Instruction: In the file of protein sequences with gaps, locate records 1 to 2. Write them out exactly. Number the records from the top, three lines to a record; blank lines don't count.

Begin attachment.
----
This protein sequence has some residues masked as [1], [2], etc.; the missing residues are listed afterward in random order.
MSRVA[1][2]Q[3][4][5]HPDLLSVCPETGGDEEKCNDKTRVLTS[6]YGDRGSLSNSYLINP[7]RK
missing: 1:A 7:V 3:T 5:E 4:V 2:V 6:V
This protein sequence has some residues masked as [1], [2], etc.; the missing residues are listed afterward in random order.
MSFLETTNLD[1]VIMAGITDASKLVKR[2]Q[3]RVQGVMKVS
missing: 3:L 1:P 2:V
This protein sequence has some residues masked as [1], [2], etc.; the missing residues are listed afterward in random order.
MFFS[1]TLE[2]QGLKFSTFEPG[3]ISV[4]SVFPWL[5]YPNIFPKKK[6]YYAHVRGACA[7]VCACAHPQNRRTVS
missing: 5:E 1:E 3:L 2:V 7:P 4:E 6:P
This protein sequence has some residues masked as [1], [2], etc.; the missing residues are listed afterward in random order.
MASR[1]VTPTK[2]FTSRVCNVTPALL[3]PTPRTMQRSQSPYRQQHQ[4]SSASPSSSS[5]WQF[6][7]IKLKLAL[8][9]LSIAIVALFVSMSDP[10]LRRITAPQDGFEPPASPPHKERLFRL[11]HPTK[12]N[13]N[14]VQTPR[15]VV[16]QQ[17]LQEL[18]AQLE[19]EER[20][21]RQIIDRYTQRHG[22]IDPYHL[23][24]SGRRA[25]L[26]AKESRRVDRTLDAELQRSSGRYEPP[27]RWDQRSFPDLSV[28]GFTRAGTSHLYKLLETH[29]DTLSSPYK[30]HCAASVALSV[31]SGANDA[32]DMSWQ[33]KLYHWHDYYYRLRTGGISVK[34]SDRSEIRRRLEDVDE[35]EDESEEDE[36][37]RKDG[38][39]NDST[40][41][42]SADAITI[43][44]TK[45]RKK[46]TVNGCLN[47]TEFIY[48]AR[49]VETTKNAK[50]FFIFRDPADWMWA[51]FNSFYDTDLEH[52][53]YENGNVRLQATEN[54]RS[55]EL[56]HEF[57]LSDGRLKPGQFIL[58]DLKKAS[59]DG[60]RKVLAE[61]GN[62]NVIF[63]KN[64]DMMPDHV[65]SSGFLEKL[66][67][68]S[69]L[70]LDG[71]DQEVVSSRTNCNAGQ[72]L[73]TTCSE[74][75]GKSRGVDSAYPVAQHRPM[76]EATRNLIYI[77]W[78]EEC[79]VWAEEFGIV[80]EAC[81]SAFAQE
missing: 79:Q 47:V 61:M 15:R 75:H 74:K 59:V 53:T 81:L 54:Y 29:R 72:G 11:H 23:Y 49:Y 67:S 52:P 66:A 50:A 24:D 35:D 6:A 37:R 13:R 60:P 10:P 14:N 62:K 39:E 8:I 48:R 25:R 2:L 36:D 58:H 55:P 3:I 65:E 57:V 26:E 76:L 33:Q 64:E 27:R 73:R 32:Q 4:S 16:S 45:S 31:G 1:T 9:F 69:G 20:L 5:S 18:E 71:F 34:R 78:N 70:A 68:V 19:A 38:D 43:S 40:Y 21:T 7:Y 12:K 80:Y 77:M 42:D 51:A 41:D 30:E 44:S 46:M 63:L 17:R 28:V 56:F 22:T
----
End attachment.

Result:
This protein sequence has some residues masked as [1], [2], etc.; the missing residues are listed afterward in random order.
MSRVA[1][2]Q[3][4][5]HPDLLSVCPETGGDEEKCNDKTRVLTS[6]YGDRGSLSNSYLINP[7]RK
missing: 1:A 7:V 3:T 5:E 4:V 2:V 6:V
This protein sequence has some residues masked as [1], [2], etc.; the missing residues are listed afterward in random order.
MSFLETTNLD[1]VIMAGITDASKLVKR[2]Q[3]RVQGVMKVS
missing: 3:L 1:P 2:V